Biryani has become more than just a dish. It is now considered to be THE dish that identifies Pakistani and Indian cuisine. In fact, it is now considered to be the best introduction of the entire South Asian cuisine.
The dish is immensely popular because it conveys the entire spectrum of the flavors that could be found in the region’s cuisine. The ingredients, rice, meat and spices offer wide latitude to the cook. This allows for the various versions of biryani that the region offers.
The history of biryani is as interesting as the dish itself. There are several traditions that describe the creation tale of the dish. Almost everyone in the history of the region claims the credit of creating either the dish itself or one of the precursors that evolved into the dish.
The trouble with tracing the origins of biryani is the fact that the four ingredients, rice, ghee, meat and spices have been used in the indigenous cooking for a very long time. In fact, there is a record of a dish in Tamil Nadu that closely resembles biryani both in composition and preparation. Known as Oon Soru, the dish comprised of rice, ghee, meat and spices including the bay leaf. The earliest mention of the dish goes to AD 2, which predates all other references. The dish was used as mess fare for the army.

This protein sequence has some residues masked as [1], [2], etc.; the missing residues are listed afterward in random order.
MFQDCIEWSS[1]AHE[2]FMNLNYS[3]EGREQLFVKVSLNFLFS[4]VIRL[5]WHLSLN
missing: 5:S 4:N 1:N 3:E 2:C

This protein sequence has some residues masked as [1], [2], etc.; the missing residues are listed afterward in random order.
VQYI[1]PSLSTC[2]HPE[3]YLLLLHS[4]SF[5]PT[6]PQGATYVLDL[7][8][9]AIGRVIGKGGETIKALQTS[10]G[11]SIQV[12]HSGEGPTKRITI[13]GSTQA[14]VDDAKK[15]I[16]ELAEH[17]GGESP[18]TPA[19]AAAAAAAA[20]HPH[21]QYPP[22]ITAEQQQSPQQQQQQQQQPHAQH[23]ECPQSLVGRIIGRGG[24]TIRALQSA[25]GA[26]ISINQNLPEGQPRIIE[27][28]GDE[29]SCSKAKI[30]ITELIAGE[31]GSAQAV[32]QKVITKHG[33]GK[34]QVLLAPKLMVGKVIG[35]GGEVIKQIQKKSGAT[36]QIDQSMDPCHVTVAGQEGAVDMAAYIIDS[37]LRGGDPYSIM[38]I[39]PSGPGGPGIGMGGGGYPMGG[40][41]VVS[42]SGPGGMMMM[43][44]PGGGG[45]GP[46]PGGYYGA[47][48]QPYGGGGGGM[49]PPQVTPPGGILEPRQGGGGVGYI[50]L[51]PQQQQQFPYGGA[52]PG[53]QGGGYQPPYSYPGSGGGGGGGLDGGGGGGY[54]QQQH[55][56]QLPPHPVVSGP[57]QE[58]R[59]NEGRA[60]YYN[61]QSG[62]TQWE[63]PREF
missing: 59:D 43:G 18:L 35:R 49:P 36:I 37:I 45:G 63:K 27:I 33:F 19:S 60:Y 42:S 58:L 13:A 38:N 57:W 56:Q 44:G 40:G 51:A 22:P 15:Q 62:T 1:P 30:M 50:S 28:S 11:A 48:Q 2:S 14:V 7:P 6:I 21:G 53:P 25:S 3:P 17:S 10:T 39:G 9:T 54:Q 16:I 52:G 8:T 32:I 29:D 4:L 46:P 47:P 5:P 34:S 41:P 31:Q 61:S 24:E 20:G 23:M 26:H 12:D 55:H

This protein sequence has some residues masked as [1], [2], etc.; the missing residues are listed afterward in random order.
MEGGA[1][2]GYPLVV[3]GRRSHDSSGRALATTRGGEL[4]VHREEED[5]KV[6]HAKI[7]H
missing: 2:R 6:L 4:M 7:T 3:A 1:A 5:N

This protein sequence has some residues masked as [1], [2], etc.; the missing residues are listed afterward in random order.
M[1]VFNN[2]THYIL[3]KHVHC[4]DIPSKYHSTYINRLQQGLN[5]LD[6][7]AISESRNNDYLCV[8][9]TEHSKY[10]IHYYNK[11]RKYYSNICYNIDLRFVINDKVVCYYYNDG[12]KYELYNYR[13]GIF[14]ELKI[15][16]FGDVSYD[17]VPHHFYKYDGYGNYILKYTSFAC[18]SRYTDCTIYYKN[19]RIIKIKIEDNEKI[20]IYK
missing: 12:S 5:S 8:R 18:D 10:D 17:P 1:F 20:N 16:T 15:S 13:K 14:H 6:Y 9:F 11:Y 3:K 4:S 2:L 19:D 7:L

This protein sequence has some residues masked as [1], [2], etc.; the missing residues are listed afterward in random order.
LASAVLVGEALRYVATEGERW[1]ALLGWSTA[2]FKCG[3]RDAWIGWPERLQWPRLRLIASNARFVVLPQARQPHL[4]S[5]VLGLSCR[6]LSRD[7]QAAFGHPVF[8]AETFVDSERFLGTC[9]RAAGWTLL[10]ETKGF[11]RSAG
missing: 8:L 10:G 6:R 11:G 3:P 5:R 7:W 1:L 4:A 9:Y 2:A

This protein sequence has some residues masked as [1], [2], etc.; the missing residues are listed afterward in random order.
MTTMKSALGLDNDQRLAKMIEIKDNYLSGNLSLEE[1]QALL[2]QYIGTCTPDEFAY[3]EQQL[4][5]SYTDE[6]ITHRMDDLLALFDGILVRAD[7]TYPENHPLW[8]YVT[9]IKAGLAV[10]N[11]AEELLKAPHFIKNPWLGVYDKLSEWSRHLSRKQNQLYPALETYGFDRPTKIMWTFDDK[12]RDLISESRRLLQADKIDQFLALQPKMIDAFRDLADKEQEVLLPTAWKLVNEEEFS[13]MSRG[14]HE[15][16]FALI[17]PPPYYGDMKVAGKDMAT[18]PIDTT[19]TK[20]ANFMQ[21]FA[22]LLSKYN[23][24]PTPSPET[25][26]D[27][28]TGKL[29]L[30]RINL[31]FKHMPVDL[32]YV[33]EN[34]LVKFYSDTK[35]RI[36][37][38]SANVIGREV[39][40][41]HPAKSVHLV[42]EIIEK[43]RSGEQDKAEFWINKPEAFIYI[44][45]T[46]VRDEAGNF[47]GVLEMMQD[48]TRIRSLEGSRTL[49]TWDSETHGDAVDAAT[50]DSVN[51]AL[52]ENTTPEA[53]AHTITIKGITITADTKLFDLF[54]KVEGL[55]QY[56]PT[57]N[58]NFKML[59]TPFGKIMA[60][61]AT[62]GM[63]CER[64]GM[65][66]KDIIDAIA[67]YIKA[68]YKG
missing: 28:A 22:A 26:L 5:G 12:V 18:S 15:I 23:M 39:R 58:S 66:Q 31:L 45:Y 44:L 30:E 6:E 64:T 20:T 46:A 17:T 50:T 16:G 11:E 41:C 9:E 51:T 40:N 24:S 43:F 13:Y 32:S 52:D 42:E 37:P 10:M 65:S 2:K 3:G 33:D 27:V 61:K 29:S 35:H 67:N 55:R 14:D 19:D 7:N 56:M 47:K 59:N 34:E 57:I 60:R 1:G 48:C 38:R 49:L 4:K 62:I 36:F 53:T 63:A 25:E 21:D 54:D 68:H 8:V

Similar references state that nomads of the area that we now call sub-continent used to boil rice and meat with spices (just salt and herbs) in an earthen pot. This pot was then buried in embers and dug out. The result of the exercise could resemble a very crude form of biryani.
However, the strongest tradition of the origin of Biryani states that the dish was brought to the region by the Mughals. This carries a lot of truth because Mughals contributed a lot to the modern culinary history of the region. It is said that Mumtaz Mehal of the Taj Mehal fame ordered the preparation of the dish to make sure that the royal army remained well fed.
The name of the dish is also a string indication of its Persian origin. The word biryani is rooted in the Farsi word ‘biryani’. The word means fried and is commonly used in modern Farsi. The fact that the meat is usually fried before adding to the other ingredients bears out the story.
Biryani has become more than just a regional dish. Through the Indian subcontinent, Africa and Arabic world, biryani in one form or another is both a regular fare and a dish worthy of placing in front of the most esteemed guests.
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